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Key Leadership and Management Messages

What are you saying and who are you saying it to?

Remember that, in a void, employees will fill in the blanks with meaning and interpretation typically much worse than the truth! They will MSU (make stuff up). We are all quite good at it; interpreting body language, tone and inflection and often jumping straight to conclusions based in very little data! Right now, all of us are surrounded by negative messages. They dominate the news, breakroom conversations and radio waves. Almost everyone has a friend, family member or neighbor who has been laid off or will be soon. It is critical leaders over communicate and constantly state where you are going and why you can still win.

Employee ponderings are likely to include:

  • Is leadership clued in to what is going on?
  • Is the company responding quickly enough or will we be the next one to fall apart?
  • Is my project still important?
  • Am I still important?

Whether you are directly hearing these things are not, it is highly likely they are common thought bubbles among employees. Quite simply, almost everyone is at least a little worried about their job these days (according to a recent workplace poll by Gallup of US workers, more than 80% of all employees are “deeply concerned about the success of their organization”). This is a dramatic increase from one year ago when numbers averaged in the 20% range!

Remember, as leaders, we have been in countless meetings looking at the current environment and exploring how and why we can still win in the future. However, employees have not been privy to these conversations. They do, however, see messages and are impacted by cuts in travel and other expense reductions. They hear stories, typically with little data to back them up, about competition and what is going on in the market. After living in tough times for several months (and even longer for some organizations and industries) and with employees already feeling a bit worn down, it is more important than ever to over communicate!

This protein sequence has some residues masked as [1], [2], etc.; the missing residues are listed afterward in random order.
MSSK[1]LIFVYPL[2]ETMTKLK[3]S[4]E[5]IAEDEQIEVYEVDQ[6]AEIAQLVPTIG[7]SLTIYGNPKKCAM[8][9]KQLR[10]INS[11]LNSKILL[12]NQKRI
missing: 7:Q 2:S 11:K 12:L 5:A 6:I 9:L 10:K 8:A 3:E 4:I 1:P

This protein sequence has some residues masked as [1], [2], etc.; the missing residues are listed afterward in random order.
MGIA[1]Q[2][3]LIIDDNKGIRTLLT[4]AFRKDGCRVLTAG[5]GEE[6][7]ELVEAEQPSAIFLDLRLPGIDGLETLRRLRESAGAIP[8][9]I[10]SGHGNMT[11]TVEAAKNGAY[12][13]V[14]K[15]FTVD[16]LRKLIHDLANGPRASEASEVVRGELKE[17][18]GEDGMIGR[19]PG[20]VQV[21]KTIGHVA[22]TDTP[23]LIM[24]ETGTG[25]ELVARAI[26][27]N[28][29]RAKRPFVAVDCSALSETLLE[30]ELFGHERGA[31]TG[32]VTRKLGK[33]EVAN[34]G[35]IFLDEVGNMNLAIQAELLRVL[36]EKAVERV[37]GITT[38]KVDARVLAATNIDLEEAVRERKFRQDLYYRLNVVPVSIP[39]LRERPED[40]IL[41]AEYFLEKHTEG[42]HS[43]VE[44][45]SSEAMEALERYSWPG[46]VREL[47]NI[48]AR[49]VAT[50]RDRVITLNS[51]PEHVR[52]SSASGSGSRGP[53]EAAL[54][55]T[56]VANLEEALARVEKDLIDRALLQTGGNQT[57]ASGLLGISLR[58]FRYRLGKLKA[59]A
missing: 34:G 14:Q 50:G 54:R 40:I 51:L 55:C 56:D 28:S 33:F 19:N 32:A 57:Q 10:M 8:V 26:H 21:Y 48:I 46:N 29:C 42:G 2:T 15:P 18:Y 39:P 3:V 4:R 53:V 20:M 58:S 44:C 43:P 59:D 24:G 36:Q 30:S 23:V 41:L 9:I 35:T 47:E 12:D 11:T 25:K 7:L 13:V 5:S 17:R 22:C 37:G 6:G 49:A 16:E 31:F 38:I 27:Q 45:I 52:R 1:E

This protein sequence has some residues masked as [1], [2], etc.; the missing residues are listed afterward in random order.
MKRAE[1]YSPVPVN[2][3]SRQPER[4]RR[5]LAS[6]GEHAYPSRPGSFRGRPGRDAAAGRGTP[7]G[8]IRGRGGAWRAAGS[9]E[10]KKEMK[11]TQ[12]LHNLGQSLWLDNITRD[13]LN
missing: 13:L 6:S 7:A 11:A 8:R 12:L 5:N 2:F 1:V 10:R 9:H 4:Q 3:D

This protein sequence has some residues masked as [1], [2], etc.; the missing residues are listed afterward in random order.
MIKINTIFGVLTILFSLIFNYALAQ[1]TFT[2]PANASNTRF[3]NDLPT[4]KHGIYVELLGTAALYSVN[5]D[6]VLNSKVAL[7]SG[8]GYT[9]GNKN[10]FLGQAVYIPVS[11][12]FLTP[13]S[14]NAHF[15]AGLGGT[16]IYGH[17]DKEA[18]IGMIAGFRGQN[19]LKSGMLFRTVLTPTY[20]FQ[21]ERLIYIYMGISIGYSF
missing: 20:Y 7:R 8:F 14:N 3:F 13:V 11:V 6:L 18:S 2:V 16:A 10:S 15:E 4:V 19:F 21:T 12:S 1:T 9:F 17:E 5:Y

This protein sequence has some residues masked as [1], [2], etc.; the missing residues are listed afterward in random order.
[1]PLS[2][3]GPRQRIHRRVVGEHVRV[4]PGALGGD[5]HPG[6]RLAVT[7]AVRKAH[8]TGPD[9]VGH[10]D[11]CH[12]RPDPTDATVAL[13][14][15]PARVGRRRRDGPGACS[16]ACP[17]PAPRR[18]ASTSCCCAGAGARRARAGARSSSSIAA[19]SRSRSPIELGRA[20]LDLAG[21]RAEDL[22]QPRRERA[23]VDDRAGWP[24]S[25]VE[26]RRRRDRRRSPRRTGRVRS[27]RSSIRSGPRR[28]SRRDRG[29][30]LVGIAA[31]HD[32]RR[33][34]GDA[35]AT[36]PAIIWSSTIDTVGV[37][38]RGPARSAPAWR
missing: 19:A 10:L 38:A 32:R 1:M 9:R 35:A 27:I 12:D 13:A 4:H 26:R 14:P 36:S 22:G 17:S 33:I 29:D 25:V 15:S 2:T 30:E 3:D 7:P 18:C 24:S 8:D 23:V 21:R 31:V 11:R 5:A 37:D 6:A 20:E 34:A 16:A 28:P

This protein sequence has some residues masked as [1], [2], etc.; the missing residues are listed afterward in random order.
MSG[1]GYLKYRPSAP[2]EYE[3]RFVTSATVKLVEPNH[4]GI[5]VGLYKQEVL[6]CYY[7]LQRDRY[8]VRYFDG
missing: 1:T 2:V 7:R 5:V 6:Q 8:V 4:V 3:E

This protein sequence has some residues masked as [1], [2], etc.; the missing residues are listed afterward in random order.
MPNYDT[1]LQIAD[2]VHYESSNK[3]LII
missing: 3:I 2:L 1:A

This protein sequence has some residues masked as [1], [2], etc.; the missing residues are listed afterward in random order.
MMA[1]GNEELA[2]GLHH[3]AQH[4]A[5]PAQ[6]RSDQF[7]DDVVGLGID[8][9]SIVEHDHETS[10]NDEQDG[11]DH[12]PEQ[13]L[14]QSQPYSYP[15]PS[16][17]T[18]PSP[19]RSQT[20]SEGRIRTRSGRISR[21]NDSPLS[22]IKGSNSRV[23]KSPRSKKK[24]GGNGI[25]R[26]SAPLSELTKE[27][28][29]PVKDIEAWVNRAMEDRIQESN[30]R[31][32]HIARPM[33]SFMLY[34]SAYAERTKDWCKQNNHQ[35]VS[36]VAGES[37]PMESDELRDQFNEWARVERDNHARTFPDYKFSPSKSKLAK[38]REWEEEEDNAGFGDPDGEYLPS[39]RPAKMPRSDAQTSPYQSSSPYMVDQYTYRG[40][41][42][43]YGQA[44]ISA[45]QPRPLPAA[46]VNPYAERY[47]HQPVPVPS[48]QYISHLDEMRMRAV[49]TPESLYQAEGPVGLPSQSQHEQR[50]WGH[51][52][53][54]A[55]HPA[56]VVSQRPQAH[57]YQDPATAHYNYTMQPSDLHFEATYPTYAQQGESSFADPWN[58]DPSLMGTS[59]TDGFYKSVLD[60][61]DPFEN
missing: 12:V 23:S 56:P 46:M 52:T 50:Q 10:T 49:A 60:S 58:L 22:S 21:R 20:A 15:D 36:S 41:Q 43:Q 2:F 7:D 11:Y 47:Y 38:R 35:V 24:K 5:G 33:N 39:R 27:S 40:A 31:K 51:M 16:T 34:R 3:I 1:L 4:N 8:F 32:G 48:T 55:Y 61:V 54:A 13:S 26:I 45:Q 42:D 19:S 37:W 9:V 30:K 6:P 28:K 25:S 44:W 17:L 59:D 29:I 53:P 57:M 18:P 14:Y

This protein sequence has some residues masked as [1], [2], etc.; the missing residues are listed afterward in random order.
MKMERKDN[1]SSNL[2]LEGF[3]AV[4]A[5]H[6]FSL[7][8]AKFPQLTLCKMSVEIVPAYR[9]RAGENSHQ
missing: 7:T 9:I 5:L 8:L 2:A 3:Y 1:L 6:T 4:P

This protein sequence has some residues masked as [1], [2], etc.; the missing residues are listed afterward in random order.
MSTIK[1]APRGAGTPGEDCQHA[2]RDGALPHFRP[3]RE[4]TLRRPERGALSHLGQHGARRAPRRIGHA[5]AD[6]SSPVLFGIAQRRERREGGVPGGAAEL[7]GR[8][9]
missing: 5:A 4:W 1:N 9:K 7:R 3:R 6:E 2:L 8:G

Setting the stage and leadership responsibility:

  • What are the key messages you should communicate right now and what do you want all managers communicating throughout the organization? How can you keep this in front of managers and employees?
  • What are the significant forces at play in our markets?
  • How is our company positioned to win?
  • What is leadership concerned about AND addressing?
  • What is staying the same despite all these changes?
  • What are the top three most important business priorities for the next 3 months? …next 6 months?
  • What are some personal feelings about the current situation (what does it mean to leaders to navigate through this with a strong team, how are individual leaders keeping themselves focused, etc.)?

Following is a template to assist you in communicating effectively:

  • Develop the story
    • What has happened
      • honest and candid, providing as much information as possible (remember that employees will always fill in the blanks with negative stories so give as much detail as possible while focusing on the positive)
    • What’s next
      • where the organization needs to go & why
        • business justification
        • customer needs
        • industry demands/trends
        • internal efficiencies
        • what will it look like when we get there (as best as you can tell today)
      • what are the advantages/benefits of getting there
      • address implementation specifics for any changes
        • timing
        • how people will be kept informed throughout the process
        • employee responsibilities
          • employee next steps and “to do’s”
          • describe the support (e.g. people, technology, assistance) that will be provided
    • What it means to me
      • speak to both what it means to the leader(s) as well as what it means to each audience member
      • identify key things that will not be changing (what could provide a sense of stability, continuity, and identity to the group?)

You cannot communicate too much in tough times and there is little that is more important. Take the time each month to develop your message and make sure it gets shared throughout your organization.

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